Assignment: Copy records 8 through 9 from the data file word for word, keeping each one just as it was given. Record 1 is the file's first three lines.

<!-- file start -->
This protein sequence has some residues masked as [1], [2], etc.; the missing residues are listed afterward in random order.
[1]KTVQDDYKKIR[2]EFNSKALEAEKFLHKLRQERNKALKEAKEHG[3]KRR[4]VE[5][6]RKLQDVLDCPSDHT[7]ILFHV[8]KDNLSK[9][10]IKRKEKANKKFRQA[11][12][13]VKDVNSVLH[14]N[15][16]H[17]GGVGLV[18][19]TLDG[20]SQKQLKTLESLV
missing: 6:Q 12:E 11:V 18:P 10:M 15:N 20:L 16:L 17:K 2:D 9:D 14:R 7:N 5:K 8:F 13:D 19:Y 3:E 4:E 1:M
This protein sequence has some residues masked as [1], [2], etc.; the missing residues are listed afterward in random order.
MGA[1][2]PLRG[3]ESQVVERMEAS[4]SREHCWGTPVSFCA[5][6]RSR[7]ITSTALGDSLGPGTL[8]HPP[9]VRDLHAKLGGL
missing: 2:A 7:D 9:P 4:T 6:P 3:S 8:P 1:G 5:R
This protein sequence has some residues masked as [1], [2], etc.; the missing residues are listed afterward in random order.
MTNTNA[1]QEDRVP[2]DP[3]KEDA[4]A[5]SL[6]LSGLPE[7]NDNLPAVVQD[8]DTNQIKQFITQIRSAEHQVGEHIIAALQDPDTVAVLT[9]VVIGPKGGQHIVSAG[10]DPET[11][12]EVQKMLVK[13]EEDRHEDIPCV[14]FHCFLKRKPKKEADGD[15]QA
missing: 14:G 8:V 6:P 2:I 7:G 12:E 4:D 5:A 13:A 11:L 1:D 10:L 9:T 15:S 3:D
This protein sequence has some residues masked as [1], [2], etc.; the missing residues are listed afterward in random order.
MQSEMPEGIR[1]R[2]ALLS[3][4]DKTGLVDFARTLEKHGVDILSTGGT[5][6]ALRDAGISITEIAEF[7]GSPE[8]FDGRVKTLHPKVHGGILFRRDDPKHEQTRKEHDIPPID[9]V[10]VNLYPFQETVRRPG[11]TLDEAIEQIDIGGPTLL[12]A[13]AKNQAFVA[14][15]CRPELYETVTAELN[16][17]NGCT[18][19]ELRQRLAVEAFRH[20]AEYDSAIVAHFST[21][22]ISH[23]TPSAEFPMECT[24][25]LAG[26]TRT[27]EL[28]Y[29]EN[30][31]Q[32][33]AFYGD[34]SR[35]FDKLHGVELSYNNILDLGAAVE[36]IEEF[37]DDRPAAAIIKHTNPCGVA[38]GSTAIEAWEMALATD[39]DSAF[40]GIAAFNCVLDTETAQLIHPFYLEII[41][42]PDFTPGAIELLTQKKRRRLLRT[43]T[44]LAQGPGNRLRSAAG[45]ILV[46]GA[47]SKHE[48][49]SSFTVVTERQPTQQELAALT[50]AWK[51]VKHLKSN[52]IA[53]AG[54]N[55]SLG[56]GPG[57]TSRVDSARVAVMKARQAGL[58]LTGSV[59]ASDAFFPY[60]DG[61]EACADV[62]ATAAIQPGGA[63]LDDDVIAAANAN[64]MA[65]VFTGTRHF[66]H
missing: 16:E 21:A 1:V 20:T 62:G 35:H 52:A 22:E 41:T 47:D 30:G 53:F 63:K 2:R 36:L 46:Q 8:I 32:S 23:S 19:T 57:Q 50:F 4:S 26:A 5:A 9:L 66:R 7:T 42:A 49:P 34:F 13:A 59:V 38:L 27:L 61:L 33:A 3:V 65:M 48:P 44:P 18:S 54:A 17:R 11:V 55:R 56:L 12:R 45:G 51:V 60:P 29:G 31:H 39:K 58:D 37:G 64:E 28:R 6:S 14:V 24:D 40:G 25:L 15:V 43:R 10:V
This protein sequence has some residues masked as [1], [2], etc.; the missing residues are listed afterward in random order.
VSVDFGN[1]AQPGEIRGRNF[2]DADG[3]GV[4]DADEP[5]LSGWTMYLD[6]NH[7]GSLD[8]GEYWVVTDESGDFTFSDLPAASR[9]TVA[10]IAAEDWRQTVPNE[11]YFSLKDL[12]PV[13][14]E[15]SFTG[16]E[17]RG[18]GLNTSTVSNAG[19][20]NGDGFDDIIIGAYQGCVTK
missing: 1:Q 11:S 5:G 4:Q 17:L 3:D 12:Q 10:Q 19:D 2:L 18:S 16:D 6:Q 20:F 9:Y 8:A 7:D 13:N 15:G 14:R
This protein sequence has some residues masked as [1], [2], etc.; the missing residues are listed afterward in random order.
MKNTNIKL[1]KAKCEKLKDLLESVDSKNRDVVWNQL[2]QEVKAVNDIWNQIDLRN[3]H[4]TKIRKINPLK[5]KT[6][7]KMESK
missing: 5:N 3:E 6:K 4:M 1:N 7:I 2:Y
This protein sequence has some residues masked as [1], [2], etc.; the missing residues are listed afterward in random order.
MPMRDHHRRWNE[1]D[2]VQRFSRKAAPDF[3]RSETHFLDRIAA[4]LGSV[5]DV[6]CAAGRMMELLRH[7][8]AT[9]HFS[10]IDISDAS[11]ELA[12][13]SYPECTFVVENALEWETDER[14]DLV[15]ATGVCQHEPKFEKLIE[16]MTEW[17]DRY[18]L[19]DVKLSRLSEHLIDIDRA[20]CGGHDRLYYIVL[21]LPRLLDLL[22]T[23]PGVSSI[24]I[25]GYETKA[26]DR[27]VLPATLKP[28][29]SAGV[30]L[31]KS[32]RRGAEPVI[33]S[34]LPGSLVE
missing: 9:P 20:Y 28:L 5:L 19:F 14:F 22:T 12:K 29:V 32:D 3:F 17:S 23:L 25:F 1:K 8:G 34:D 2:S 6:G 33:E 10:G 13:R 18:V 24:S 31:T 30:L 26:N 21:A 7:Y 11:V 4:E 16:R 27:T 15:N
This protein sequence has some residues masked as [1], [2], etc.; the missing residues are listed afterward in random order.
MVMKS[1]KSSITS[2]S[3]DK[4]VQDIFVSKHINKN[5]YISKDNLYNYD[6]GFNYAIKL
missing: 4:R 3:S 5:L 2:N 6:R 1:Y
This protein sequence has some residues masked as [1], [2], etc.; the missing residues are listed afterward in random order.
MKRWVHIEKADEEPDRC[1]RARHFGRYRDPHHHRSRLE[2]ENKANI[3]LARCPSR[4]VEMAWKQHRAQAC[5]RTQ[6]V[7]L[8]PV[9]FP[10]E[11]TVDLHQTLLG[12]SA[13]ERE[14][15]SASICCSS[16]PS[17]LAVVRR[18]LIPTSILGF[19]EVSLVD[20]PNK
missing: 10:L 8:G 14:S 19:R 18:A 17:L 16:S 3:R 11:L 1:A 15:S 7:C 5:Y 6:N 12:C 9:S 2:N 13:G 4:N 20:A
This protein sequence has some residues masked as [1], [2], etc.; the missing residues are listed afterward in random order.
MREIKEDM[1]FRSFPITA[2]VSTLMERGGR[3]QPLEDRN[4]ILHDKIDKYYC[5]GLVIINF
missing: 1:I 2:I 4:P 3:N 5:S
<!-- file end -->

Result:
This protein sequence has some residues masked as [1], [2], etc.; the missing residues are listed afterward in random order.
MVMKS[1]KSSITS[2]S[3]DK[4]VQDIFVSKHINKN[5]YISKDNLYNYD[6]GFNYAIKL
missing: 4:R 3:S 5:L 2:N 6:R 1:Y
This protein sequence has some residues masked as [1], [2], etc.; the missing residues are listed afterward in random order.
MKRWVHIEKADEEPDRC[1]RARHFGRYRDPHHHRSRLE[2]ENKANI[3]LARCPSR[4]VEMAWKQHRAQAC[5]RTQ[6]V[7]L[8]PV[9]FP[10]E[11]TVDLHQTLLG[12]SA[13]ERE[14][15]SASICCSS[16]PS[17]LAVVRR[18]LIPTSILGF[19]EVSLVD[20]PNK
missing: 10:L 8:G 14:S 19:R 18:A 17:L 16:S 3:R 11:L 1:A 15:S 7:C 5:Y 6:N 12:C 9:S 2:N 13:G 4:N 20:A